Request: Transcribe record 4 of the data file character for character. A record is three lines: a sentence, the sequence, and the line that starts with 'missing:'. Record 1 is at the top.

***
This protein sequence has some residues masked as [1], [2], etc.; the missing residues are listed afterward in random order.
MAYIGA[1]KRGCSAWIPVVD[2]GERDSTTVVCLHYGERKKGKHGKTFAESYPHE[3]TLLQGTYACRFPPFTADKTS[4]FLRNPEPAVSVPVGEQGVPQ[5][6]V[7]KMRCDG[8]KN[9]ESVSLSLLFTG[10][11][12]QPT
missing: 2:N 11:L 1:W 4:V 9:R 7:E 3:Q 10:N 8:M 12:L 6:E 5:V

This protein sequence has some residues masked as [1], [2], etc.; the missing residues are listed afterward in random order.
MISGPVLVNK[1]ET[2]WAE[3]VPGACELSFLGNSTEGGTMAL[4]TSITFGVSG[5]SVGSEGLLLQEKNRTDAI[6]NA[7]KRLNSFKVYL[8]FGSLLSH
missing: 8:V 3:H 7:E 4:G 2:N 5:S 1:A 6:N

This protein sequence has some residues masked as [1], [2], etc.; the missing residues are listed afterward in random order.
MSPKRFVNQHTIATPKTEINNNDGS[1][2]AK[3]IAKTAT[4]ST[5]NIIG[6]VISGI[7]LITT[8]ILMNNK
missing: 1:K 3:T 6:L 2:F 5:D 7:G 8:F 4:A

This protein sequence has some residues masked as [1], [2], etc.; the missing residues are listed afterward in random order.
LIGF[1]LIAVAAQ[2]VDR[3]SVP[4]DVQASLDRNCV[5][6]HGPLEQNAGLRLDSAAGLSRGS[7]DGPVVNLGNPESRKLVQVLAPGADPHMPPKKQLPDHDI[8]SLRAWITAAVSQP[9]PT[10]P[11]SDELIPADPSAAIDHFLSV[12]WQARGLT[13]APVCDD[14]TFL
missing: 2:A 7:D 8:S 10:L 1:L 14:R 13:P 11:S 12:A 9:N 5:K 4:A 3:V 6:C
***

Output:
This protein sequence has some residues masked as [1], [2], etc.; the missing residues are listed afterward in random order.
LIGF[1]LIAVAAQ[2]VDR[3]SVP[4]DVQASLDRNCV[5][6]HGPLEQNAGLRLDSAAGLSRGS[7]DGPVVNLGNPESRKLVQVLAPGADPHMPPKKQLPDHDI[8]SLRAWITAAVSQP[9]PT[10]P[11]SDELIPADPSAAIDHFLSV[12]WQARGLT[13]APVCDD[14]TFL
missing: 2:A 7:D 8:S 10:L 1:L 14:R 13:P 11:S 12:A 9:N 5:K 4:A 3:V 6:C